Throughout February, the MotorCities National Heritage Area is paying tribute to Black History Month through special promotion of its educational project honoring African Americans in the history of the automotive industry – Making Tracks.
Making Tracks is a content-rich website that follows the lives of prominent African Americans in the evolution of the automotive industry in Detroit. The term “Making Tracks” refers to America’s “Great Migration,” when nearly 6 million African Americans moved from their southern, agricultural roots to the north seeking better jobs in industrialized areas such as Detroit, Chicago and New York City.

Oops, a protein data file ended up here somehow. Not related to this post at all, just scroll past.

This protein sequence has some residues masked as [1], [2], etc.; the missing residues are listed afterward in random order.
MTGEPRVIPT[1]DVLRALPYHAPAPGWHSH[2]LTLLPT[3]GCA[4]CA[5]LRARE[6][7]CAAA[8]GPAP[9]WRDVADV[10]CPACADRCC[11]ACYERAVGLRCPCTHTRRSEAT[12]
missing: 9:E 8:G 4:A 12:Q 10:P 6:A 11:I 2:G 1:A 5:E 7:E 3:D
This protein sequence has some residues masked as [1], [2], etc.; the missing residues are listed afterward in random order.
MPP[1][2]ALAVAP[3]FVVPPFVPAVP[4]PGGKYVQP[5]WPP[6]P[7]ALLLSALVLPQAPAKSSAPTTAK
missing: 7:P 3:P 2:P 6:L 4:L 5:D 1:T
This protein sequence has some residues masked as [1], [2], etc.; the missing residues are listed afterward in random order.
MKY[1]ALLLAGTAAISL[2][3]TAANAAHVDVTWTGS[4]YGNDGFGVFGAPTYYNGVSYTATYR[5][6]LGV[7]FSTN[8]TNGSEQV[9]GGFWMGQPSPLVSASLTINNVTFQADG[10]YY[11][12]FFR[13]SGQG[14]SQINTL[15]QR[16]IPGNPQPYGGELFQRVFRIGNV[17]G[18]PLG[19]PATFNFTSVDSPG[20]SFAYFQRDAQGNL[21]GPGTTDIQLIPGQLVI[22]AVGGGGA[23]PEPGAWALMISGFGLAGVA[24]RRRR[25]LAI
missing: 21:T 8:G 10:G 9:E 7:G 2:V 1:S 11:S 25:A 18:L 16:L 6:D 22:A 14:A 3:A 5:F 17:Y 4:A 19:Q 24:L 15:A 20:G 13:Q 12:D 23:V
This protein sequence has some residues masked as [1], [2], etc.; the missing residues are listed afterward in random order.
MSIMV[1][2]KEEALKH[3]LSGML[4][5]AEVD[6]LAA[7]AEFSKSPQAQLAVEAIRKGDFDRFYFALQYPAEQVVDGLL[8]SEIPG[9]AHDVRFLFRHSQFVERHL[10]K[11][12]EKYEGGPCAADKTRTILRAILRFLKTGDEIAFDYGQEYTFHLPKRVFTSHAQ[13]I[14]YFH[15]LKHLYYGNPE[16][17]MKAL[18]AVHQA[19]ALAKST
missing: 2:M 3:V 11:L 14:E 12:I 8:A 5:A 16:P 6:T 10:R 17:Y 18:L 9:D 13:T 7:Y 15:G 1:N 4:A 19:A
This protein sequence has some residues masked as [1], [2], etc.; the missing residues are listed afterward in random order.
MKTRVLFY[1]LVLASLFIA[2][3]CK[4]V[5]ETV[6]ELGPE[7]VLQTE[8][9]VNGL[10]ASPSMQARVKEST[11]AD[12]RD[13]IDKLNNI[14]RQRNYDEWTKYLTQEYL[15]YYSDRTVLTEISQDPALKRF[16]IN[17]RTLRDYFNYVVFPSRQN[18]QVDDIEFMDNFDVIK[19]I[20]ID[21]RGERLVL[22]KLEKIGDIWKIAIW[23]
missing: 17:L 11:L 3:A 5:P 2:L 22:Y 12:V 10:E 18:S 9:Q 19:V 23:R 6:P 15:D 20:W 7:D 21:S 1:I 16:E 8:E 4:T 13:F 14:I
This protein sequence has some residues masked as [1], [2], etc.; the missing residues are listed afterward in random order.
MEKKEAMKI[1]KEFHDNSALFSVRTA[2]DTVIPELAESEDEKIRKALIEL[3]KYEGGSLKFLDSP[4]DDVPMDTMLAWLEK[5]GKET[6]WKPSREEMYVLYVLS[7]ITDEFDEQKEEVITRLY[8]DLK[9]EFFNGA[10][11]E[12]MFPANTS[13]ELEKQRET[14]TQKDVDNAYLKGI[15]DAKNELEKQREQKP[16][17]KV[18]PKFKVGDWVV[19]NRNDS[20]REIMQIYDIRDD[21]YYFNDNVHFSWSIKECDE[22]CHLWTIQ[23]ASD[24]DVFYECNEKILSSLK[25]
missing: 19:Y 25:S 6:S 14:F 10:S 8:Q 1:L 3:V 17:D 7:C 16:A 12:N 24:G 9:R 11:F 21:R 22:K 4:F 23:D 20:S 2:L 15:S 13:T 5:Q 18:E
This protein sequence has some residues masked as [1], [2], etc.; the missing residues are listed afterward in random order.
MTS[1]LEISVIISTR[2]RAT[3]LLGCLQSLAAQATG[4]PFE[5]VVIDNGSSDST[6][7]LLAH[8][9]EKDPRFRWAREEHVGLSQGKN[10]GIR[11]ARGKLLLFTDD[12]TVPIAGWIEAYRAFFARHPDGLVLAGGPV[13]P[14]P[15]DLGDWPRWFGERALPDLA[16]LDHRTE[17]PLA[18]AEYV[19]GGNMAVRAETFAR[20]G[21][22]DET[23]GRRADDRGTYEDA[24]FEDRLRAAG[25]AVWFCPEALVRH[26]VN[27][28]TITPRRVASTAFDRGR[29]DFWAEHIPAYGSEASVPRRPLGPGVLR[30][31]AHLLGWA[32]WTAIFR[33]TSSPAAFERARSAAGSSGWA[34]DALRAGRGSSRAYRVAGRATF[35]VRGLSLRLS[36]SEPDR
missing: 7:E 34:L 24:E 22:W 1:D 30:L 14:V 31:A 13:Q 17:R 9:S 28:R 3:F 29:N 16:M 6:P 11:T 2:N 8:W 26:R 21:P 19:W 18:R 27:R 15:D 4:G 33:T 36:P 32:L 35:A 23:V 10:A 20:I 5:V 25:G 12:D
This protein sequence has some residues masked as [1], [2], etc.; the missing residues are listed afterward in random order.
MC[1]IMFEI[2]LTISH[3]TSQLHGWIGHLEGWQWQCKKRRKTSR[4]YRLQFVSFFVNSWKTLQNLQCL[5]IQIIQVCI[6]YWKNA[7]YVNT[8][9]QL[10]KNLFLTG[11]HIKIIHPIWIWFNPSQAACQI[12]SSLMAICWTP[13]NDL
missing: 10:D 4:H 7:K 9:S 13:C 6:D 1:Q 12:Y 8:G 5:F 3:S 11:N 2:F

The population boom from The Great Migration was no greater felt than in Detroit and the automotive industry due to Henry Ford’s famed $5 per day workday. The population of the city increased by more than 1,000 times between 1820 and 1930.
Making Tracks highlights the stories of George Washington Carver, Ed Davis, C.R. Patterson, William Perry, The Rev. Charles Hill, each of whom had a unique and important role in our automotive heritage. Making Tracks also touches on stories on the working lives of African Americans and African American women working in the auto industry.
For more, visit the website at www.makingtracks.org.